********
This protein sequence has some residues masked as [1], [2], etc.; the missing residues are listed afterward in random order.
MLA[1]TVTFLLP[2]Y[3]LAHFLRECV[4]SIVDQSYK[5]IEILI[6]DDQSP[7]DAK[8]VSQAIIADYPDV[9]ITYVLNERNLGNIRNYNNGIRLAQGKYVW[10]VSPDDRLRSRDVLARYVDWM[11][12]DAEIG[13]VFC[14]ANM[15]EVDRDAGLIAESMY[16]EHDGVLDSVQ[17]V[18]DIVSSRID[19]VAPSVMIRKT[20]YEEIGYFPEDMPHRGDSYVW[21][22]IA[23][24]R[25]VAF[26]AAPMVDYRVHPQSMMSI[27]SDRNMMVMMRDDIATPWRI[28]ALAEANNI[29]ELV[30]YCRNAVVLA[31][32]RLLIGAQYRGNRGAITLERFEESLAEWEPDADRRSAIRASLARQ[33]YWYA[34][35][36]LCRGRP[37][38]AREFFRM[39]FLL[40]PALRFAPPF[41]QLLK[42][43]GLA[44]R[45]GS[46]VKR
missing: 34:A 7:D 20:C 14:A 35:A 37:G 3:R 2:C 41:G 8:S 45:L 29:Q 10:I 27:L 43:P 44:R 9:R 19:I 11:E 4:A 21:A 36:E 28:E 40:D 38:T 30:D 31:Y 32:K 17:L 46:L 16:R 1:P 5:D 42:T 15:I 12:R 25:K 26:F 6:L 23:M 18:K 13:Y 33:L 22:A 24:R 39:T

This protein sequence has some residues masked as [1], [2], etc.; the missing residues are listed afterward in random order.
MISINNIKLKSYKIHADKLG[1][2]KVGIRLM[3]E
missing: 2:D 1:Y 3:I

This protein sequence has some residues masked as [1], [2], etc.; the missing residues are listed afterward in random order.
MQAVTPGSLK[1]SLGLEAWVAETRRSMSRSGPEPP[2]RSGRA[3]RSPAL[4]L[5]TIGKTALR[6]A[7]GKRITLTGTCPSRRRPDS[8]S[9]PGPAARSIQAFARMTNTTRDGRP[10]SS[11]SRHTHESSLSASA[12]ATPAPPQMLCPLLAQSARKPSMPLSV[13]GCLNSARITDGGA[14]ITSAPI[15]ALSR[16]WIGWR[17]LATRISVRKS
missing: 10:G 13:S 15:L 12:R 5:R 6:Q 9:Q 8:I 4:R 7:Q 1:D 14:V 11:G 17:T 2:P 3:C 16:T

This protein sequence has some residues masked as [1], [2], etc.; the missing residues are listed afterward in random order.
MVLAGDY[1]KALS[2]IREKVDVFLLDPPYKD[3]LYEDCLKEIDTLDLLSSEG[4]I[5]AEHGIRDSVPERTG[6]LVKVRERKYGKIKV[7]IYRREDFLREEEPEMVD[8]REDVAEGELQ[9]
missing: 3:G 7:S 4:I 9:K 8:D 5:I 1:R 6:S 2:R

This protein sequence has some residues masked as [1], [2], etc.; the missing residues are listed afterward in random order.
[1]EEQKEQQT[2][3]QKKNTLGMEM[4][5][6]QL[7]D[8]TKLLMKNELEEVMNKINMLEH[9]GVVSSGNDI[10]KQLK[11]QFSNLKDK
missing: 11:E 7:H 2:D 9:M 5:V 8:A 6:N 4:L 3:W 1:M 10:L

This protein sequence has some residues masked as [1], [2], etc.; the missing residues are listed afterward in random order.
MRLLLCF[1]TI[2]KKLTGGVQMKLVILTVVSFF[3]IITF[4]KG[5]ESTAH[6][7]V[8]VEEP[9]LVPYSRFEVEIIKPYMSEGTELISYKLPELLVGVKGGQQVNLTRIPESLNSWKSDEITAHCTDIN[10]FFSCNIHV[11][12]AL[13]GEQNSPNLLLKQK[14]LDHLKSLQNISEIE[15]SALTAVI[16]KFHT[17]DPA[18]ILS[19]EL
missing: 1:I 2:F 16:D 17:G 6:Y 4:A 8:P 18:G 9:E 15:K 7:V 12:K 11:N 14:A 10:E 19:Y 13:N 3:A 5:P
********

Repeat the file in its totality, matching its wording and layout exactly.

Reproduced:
This protein sequence has some residues masked as [1], [2], etc.; the missing residues are listed afterward in random order.
MLA[1]TVTFLLP[2]Y[3]LAHFLRECV[4]SIVDQSYK[5]IEILI[6]DDQSP[7]DAK[8]VSQAIIADYPDV[9]ITYVLNERNLGNIRNYNNGIRLAQGKYVW[10]VSPDDRLRSRDVLARYVDWM[11][12]DAEIG[13]VFC[14]ANM[15]EVDRDAGLIAESMY[16]EHDGVLDSVQ[17]V[18]DIVSSRID[19]VAPSVMIRKT[20]YEEIGYFPEDMPHRGDSYVW[21][22]IA[23][24]R[25]VAF[26]AAPMVDYRVHPQSMMSI[27]SDRNMMVMMRDDIATPWRI[28]ALAEANNI[29]ELV[30]YCRNAVVLA[31][32]RLLIGAQYRGNRGAITLERFEESLAEWEPDADRRSAIRASLARQ[33]YWYA[34][35][36]LCRGRP[37][38]AREFFRM[39]FLL[40]PALRFAPPF[41]QLLK[42][43]GLA[44]R[45]GS[46]VKR
missing: 34:A 7:D 20:C 14:A 35:A 37:G 3:R 2:C 41:G 8:S 45:L 29:Q 10:I 27:L 43:P 44:R 9:R 19:I 11:E 4:A 21:A 36:E 28:E 40:D 38:T 30:D 31:Y 32:K 17:L 46:L 16:R 1:P 5:D 42:T 15:I 12:R 25:K 26:F 6:L 23:M 18:K 13:Y 33:L 22:A 24:R 39:T

This protein sequence has some residues masked as [1], [2], etc.; the missing residues are listed afterward in random order.
MISINNIKLKSYKIHADKLG[1][2]KVGIRLM[3]E
missing: 2:D 1:Y 3:I

This protein sequence has some residues masked as [1], [2], etc.; the missing residues are listed afterward in random order.
MQAVTPGSLK[1]SLGLEAWVAETRRSMSRSGPEPP[2]RSGRA[3]RSPAL[4]L[5]TIGKTALR[6]A[7]GKRITLTGTCPSRRRPDS[8]S[9]PGPAARSIQAFARMTNTTRDGRP[10]SS[11]SRHTHESSLSASA[12]ATPAPPQMLCPLLAQSARKPSMPLSV[13]GCLNSARITDGGA[14]ITSAPI[15]ALSR[16]WIGWR[17]LATRISVRKS
missing: 10:G 13:S 15:L 12:R 5:R 6:Q 9:Q 8:I 4:R 7:Q 1:D 14:V 11:G 17:T 2:P 3:C 16:T

This protein sequence has some residues masked as [1], [2], etc.; the missing residues are listed afterward in random order.
MVLAGDY[1]KALS[2]IREKVDVFLLDPPYKD[3]LYEDCLKEIDTLDLLSSEG[4]I[5]AEHGIRDSVPERTG[6]LVKVRERKYGKIKV[7]IYRREDFLREEEPEMVD[8]REDVAEGELQ[9]
missing: 3:G 7:S 4:I 9:K 8:D 5:I 1:R 6:S 2:R

This protein sequence has some residues masked as [1], [2], etc.; the missing residues are listed afterward in random order.
[1]EEQKEQQT[2][3]QKKNTLGMEM[4][5][6]QL[7]D[8]TKLLMKNELEEVMNKINMLEH[9]GVVSSGNDI[10]KQLK[11]QFSNLKDK
missing: 11:E 7:H 2:D 9:M 5:V 8:A 6:N 4:L 3:W 1:M 10:L

This protein sequence has some residues masked as [1], [2], etc.; the missing residues are listed afterward in random order.
MRLLLCF[1]TI[2]KKLTGGVQMKLVILTVVSFF[3]IITF[4]KG[5]ESTAH[6][7]V[8]VEEP[9]LVPYSRFEVEIIKPYMSEGTELISYKLPELLVGVKGGQQVNLTRIPESLNSWKSDEITAHCTDIN[10]FFSCNIHV[11][12]AL[13]GEQNSPNLLLKQK[14]LDHLKSLQNISEIE[15]SALTAVI[16]KFHT[17]DPA[18]ILS[19]EL
missing: 1:I 2:F 16:D 17:G 6:Y 4:A 8:P 18:G 9:E 15:K 7:V 12:K 11:N 14:A 10:E 19:Y 13:N 3:A 5:P